The Blaydon Race

The Blaydon Race

A race I’d always said that if I’d been a runner I’d have done – steeped in North-East history, a song to sing at the start which the race then follows the route described in the song, can-can dancers at the end and Jackie Broons bell that needs to be securely transported from a local museum for the Lord Mayor to ring to get the race underway!

Well this year was my chance to run it!  I had become a runner!

The song is The Blaydon Races written in 1862 by Geordie Ridley a local miner turned entertainer and describes the exploits of people trying to get to The Blaydon Races which were horse races held near to Blaydon.  The current race is organised by Blaydon Harriers and Athletics Club and has tried to keep as accurate to the song as possible in their route.

“Ah me lads, ye shudda seen us gannin’,
We pass’d the foaks alang the road just as they wor stannin’;
Thor wis lots o’ lads an’ lassies there, aal wi’ smiling faces,
Gannin’ alang the Scotswood Road, to see the Blaydon Races.”

Race day came  which is always the 9th June irrespective of day and we were  herded up together on Grey Street in Newcastle City Centre for the annual singing of The Blaydon Races song by runners.  Cue lots of bobbing up and down and a rousing chorus (less said about the verses the better!) before moving around the corner at start time to outside where the Balmbra’s Music Hall used to be for the Lord Mayor to set us off.  The sun was shining and there was little air about.  However after an 18 minute delay due to the road closures not being clear (and a whole load of wrists in the air desperately trying to hold onto a GPS signal) we were away – along Collingwood Street and on the road to Blaydon.

“Aa went to Blaydon Races, ’twas on the ninth of Joon,
Eiteen hundred an’ sixty-two, on a summer’s efternoon;
Aa tyuk the ‘bus frae Balmbra’s, an’ she wis heavy laden,
Away we went ‘lang Collin’wood Street, that’s on the road to Blaydon.”

The race went past the Centre for Life and headed onto Scotswood Road.  This is where most of the race is run – a long stretch heading from Newcastle towards the Scotswood Bridge past more sights from Geordie Ridley’s song.

At this point there was no relief from the sun and as soon as any shade appeared people were veering off the road onto the path just for a few seconds of slightly cooler air.  The atmosphere was great considering we were essentially covering most of the race distance running along one straight road!  There were live bands entertaining us, spectators shouting and cheering, kids high fiving those who were inclined to reciprocate. 

The road then turned over Scotswood Bridge which has replaced the Chain bridge mentioned in the song and headed into Blaydon.  Nearly there – another mile and a half and we would be crossing the finish line.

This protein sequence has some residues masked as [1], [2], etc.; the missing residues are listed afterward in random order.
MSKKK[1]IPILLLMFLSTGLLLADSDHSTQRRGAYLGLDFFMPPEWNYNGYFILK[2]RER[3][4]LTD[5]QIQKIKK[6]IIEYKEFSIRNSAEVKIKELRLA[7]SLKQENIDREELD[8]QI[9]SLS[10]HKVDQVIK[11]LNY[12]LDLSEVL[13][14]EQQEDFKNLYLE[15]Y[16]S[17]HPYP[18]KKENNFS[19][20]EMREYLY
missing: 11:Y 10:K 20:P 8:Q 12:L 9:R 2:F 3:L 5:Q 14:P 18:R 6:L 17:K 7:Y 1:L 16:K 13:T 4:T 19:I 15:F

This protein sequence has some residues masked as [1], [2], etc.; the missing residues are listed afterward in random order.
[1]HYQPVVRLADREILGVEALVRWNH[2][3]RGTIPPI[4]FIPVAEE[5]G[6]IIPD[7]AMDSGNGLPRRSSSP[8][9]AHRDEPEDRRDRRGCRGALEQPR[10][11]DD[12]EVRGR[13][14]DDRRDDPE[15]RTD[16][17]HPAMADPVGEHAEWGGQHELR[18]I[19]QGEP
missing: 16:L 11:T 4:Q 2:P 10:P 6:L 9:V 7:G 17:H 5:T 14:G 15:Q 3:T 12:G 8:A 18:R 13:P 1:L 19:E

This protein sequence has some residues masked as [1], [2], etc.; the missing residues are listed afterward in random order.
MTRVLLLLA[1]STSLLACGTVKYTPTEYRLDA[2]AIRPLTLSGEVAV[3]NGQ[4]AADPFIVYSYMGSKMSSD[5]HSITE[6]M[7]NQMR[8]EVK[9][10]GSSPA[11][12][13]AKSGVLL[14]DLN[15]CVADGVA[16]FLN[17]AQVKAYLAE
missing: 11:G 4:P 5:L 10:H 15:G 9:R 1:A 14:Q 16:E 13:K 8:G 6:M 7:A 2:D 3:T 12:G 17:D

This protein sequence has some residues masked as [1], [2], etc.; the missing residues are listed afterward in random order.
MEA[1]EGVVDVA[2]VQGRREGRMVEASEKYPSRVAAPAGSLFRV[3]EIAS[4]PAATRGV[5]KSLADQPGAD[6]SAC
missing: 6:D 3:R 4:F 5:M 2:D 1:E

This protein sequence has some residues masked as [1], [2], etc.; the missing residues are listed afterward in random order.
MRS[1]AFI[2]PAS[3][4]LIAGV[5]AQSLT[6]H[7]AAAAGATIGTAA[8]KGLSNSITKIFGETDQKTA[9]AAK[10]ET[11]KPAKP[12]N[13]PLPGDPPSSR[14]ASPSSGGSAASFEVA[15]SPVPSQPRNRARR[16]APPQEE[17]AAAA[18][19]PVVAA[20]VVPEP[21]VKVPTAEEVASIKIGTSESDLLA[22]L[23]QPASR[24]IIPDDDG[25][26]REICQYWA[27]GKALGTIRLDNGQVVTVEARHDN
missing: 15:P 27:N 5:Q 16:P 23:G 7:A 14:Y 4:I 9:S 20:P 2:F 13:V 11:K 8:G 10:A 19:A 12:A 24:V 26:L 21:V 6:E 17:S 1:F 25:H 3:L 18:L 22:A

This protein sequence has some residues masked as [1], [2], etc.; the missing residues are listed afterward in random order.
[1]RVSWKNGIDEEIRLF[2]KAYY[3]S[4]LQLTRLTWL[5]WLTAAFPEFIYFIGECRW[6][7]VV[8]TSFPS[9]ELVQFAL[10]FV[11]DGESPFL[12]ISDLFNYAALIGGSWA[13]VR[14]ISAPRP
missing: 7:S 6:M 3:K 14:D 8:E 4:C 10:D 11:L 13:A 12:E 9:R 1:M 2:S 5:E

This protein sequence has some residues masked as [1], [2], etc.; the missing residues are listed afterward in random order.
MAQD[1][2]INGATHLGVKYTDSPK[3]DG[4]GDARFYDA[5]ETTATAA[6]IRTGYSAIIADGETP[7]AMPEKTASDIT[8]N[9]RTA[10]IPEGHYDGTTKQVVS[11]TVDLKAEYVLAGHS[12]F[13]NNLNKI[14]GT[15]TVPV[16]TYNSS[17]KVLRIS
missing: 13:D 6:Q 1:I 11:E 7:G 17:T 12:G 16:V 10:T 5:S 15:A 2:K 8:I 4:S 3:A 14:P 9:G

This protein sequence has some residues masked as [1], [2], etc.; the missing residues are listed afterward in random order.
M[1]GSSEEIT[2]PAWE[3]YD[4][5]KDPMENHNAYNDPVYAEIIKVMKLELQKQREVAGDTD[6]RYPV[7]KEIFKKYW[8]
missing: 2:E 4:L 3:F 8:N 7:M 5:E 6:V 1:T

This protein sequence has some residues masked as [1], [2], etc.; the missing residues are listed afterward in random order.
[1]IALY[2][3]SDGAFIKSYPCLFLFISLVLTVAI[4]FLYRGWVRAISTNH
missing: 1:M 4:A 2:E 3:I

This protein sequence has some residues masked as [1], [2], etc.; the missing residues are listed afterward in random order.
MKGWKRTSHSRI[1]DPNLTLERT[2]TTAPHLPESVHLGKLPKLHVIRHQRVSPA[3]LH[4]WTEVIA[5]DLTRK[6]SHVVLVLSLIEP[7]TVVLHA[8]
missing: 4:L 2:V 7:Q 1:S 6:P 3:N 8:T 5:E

“We flew across the Chain Bridge reet into Blaydon toon,
The bellman he was callin’ there, they call him Jackie Broon;
Aa saw him talkin’ to sum cheps, an’ them he was pursuadin’
To gan an’ see Geordy Ridley’s concert in the Mechanics’ Hall at Blaydon.”

The run down from the bridge had a little out and back section but with the lure of the water station just after the back section the out didn’t seem quite so brutal.  The water station was frequented by pretty much every runner – although not much was drunk!  Including me most people took one drink then dispensed the remainder over our heads.  Never have I been so pleased to see someone with a paper cup of water.

A friend and I decided to challenge ourselves over the space of a year to “celebrate” our 40th birthdays – one challenge for each decade.  This was challenge 1 for me and her pre-race message of encouragement rang around my head over the last mile.  Dig deep, the legs are hurting at this point, the sun is still beating down but there’s only 1 mile to go. 

As we headed into Blaydon town the crowds thickened and somewhere in there was my support team – Alan was there somewhere.  His holler would see me through to the end….. OK so it would have done if I’d actually noticed him perched on a huge concrete block on a corner so he was in plain sight of the runners coming into Blaydon shouting like a banshee!  Oops!

The finish line was on a local playing field so off the tarmac and onto soft grass which my legs were very happy to reach!  I couldn’t see the timing clock so had no idea how I had done (other than knowing the first 2 miles were probably a little quick!).  I allowed myself a cheeky glance at my watch as the time ticked from 48 to 49 minutes – one monumental “what have you got left” and I’d be in in less than 50 minutes, something I never envisaged. 

Over the finish line and down the funnel finishers bag in hand, t-shirt in hand and a bottle of water that seemed to evaporate as I drank it.  Opens the bag to see what can only be described as the best finisher’s bag ever!!!  A bottle of beer brewed specifically for the race, a ham and pease pudding sandwich (don’t knock it – to me that’s the best sandwich ever!), a bag of crisps and a race program with all of the runners names printed in it.  

Chip time came in as 49.14 for 5.6 miles which just blew me away.

If you want a run that is challenging in terrain or a really interesting route then this is not the race for you, however despite it being hot and airless this was a great race to run – full of Geordie history, lovely people to run with and a dream of a finishers bag.